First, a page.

A post-doc student contacted me to know more about the difference between academia and industry (in software engineering). That was an interesting converstation. I tried to summarize the main points as I see them:
Day to day work – In academia, you are more alone and focused on one thing for a long streak of time. In industry, chances are that you will work either in a team, working on the stories in your sprint, or outside of a team, in the role of a faciliator/coordinator, switching between many smaller tasks.
Collaboration – In academia, your main contact is your supervisor, then the peers in your group and some peers in some external groups you collaborate with. In industry, your main peers are your teammates, plus all the external stakeholder you must occasionnaly synchronize with.
Skills – In academia, you focus on conceptional work and data analysis. The engineering part comes second (the code of my prototypes wouldn’t pass a code review). In industry, engineering comes first. Software must have a high quality if it’s developped collaboratively. Conceptual work and data analysis of course also happen in industry, just not all the time (except of course, if you’re a data scientist!). There are plenty of conceptional challenges in industry, but the engineering part will take even a more significant bulk of the time than in academia. In both case, academia and industry require a high attention to details—but other details.
Writing – In academia, part of your job is to sell your ideas in the form of papers. This takes a significant time. In industry, writing is less important, unless you work in a role like facilitator/coordinator. Writing skills are still an asset in industry because you will occasionally have to sell you ideas to your collegue too, and writing can help.
Gratification – In academia, results come after many month of work on prototypes or data gathering. The work might get a few citations and resonate with a few people, but the impact is usually limited, except of course, if you’re very tallented and are lucky to do a breakthrough somewhere. Research brings fruits in the long term, through the accumulation of contributions that enrich the body of knowledge. In industry, the result is more immediate. Broadly, you can work either on software products, where your users are end-users, or plattforms, where your users are other teams. Stories and features are shipped regularly and users will use them. Significant impact for your company can be achieved with ambitious projects over a few years. Impact reaching beyond your company is quite rare, like breakthrough in research.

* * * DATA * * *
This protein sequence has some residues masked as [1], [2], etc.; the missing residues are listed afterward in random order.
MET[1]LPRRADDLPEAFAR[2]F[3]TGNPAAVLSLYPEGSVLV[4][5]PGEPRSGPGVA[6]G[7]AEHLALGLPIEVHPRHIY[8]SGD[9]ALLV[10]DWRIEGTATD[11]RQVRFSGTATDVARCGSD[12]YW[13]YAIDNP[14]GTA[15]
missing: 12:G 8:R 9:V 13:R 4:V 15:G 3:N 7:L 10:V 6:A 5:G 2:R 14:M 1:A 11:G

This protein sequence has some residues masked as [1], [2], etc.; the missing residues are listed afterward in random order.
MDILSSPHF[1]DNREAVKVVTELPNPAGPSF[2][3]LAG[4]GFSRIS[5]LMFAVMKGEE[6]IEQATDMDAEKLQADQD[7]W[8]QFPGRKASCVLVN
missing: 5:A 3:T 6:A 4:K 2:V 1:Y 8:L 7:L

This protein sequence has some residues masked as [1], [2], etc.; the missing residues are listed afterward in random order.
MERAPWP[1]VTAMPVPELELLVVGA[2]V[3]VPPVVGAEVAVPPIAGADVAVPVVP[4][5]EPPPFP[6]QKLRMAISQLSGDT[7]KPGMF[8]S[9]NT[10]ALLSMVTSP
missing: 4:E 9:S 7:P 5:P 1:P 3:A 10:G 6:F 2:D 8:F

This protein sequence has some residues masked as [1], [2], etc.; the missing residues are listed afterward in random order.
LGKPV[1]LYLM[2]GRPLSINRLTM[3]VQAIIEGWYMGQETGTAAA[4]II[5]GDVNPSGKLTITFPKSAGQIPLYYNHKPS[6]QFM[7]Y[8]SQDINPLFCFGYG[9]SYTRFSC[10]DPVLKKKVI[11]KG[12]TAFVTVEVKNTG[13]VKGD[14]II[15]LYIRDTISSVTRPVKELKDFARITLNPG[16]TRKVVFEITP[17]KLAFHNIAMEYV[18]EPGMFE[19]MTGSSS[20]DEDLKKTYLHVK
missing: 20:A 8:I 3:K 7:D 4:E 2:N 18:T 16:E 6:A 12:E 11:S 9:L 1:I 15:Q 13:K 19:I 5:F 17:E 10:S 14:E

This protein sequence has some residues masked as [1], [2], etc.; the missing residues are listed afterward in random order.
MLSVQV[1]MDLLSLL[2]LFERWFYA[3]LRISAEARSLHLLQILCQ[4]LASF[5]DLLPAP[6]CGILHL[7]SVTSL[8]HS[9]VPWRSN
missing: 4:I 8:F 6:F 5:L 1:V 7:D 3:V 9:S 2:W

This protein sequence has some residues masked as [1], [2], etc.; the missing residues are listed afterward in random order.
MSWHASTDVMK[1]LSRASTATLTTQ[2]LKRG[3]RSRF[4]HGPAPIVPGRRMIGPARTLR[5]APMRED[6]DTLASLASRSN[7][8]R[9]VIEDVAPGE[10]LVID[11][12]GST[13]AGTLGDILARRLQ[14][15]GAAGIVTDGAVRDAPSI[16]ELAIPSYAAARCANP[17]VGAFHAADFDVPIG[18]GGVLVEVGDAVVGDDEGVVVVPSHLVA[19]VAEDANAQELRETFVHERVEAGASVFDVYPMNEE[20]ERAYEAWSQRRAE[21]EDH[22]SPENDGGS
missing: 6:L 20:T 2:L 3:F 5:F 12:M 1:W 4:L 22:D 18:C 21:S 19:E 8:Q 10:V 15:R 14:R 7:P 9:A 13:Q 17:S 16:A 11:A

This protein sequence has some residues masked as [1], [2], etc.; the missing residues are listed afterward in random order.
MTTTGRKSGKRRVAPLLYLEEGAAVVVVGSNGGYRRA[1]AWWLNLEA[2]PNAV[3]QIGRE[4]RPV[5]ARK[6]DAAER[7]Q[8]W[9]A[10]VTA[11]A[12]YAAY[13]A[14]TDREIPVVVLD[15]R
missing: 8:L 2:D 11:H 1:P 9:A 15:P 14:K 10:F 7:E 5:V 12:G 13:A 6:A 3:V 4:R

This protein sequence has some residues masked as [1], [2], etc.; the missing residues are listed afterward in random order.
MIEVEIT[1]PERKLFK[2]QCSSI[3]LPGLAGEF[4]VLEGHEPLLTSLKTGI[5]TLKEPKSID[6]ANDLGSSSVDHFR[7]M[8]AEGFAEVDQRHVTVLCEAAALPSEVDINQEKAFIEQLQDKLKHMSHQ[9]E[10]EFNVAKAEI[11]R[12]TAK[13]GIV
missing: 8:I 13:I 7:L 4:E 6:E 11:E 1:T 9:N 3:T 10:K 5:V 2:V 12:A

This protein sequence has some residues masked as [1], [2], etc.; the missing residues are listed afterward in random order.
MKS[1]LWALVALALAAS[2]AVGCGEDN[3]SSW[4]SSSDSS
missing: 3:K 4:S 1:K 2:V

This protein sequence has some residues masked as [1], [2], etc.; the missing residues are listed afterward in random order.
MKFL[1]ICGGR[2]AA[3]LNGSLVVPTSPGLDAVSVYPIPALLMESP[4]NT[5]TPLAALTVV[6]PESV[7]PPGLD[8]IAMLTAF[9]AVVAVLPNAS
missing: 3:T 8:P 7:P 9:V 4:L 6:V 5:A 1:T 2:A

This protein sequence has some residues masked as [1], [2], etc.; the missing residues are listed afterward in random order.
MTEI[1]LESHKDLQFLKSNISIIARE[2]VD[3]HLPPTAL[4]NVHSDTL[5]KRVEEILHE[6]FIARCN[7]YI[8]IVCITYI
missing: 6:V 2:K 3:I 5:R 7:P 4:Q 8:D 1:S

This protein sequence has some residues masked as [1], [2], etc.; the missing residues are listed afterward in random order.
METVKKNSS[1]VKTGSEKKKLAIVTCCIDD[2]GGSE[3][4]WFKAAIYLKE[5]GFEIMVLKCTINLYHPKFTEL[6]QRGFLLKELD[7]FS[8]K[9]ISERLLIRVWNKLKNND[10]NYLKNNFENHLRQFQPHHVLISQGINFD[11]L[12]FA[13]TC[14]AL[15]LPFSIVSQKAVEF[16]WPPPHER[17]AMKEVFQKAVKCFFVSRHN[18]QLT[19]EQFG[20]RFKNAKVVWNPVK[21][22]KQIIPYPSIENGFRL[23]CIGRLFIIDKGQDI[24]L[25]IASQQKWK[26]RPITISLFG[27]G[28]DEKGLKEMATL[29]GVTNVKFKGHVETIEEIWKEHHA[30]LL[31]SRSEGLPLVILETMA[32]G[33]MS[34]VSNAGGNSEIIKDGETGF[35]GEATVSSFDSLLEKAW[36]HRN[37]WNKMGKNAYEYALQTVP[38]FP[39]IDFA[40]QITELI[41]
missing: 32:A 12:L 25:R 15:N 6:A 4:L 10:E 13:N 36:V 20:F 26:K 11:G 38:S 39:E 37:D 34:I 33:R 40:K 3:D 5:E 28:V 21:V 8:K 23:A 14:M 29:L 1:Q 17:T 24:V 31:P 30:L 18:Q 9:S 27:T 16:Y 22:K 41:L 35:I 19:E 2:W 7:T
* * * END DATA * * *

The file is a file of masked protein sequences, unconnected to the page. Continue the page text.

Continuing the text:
Engagement – In academia, you pick your topics yourself, so this tend to engages you. On the other hand, if you are stuck with your research and don’t progress much, it might be boring if not depressing. In industry, you have less autonomy to do whaterever you want, but in a good company, everybody should have it’s share of challenge and stay engaged. Software products have different phases: incubating, expanding, maintaining, or decommissioning software all have their challanges. A good company takes care to match the expertise of the team to the challange at hand so that people feel they learn something. There are also many types of software, from application developped solo over a couple of weeks, to multi-year, multi-teams systems. I like large-scale software but some prefer smaller systems where you can iterate faster.
Growth – In academia, growing mostly means getting tenure, which requires a substantial committment over a long time and a bit of luck. In industry, you can reach senior positions relatively quickly if you’re talented. In both cases you can switch course over time, say to reoriented your research interests or technologies/industries that you focus on. Many companies provide dual ladders that can help you grow on the technical side or on the management side. Nowadays ther are many opportunities for leadership besides the traditional “manager” role.